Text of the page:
The rumors were confirmed on Monday when it was reported that forward Yi Jianlian put pen to paper on a deal with the Los Angeles Lakers, making his return to the National Basketball Association official.
Posts tagged ‘Yao Ming’
NBA’s Golden State Warriors, Houston Rockets to Wear Special Edition Uniforms for Chinese Lunar New Year
The National Basketball Association, unlike other American sports organizations, has had huge success in China over the past 30 years. Now, two of its teams will honor their fans across the Pacific Ocean with special edition uniforms for the Chinese Lunar New Year.
Former Houston Rockets center Yao Ming has been a busy man since his retirement in July 2011. He has enrolled as a student at Shanghai Jiao Tong University, taken up a role as a political advisor, promoted wildlife conservation and overseen operations of the Shanghai Sharks in the Chinese Basketball Association.
As Game 2 of the NBA’s Eastern Conference Final between the Miami Heat and Indiana Pacers was going down, two other events also occurred on that day. In a studio in New York City, some of the worst teams in the 2013-14 NBA season waited in anticipation to find out which would secure the number one pick for this summer’s NBA Draft.
Meanwhile, out in California, 7-2 Chinese center Li Muhao of the Dongguan Leopards in the Chinese Basketball Association was going through the paces as he worked out in front of several NBA scouts who will be looking to add more quality players to their teams for next season.
The 1999 NBA Draft is one that did not exactly produce any spectacular players, but it will be remembered for several moments that occurred on that night in Washington, D.C.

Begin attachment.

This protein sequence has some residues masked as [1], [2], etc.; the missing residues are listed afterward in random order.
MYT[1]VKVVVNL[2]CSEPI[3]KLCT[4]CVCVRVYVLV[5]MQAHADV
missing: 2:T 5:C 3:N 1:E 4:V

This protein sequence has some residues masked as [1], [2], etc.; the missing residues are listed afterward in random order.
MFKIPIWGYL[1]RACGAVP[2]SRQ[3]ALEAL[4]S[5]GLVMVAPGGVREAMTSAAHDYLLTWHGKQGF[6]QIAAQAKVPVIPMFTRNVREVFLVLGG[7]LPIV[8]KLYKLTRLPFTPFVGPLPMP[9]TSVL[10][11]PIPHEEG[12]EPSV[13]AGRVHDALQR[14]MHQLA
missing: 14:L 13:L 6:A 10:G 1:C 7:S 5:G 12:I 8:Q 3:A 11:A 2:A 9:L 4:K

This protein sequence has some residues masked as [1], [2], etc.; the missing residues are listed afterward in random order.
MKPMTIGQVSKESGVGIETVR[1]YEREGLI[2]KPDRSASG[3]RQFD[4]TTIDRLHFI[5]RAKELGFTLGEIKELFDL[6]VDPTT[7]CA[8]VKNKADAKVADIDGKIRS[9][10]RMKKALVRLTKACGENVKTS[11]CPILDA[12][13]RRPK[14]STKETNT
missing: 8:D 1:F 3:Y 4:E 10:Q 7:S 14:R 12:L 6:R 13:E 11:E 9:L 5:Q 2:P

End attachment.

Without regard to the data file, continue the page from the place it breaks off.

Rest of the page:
The top moment is without a doubt Steve Francis sulking over being picked second by the Vancouver (now Memphis) Grizzlies.
Even during my Valentine's Day dinner with Stephon Marbury and Randolph Morris, two former National Basketball Association (NBA) players who now play for the Beijing Ducks, one topic was unavoidable: Jeremy Lin, the New York Knicks guard who has emerged from nowhere to lead the team to a seven-game winning streak.
When you walk around the Yuanshen, you quickly realize that this is Yao Ming's house. His image adorns the walls, the banners and the advertisements, whilst his retired jersey hangs from the rafters. During home games, Yao watches from his private box up high in the arena, looking down on players and fans alike like an emperor.
With all of the hoopla around former Houston Rockets’ center Yao Ming’s retirement, some may have forgotten that the NBA is still in lockout mode. As players and owners still haggle over an agreement, many of the top NBA stars have had a lot of free time on their hands this summer and it looks like they will still have a lot of down time come September when teams should be heading into training camp getting ready for the new season.
The imminent retirement of Houston Rockets’ center Yao Ming comes as no surprise to anyone who has followed the Shanghai native’s career from his early beginnings in the game. Persistent injuries over the past few seasons have allowed the towering center to only play in a handful of games. Coming off of his most recent injury, a stress fracture of his ankle, may have put the writing on the wall for the former Shanghai Sharks star.
When the lanky Shanghainese first landed in Houston in 2002, few expected him to achieve what he now stands for. In his nine seasons of playing in the NBA, Yao Ming averaged 19 points, 9.2 rebounds per game. Yet his contribution to basketball and the NBA cannot be told by these stats, as Yao basically globalized the sport more than anyone in history.
The news came out yesterday from Yahoo Sports that the 7-foot-6 player is to retire soon due to left foot and ankle injury, which already cost him the past two seasons. Yao's injury was a typical result of over-playing. Since the 2004 Athens Games, the "Moving-Great Wall" constantly found himself moving over the Pacific Ocean to reunite with his Chinese teammates for glories in the Asian Champs, the Olympics after at least four surgeries.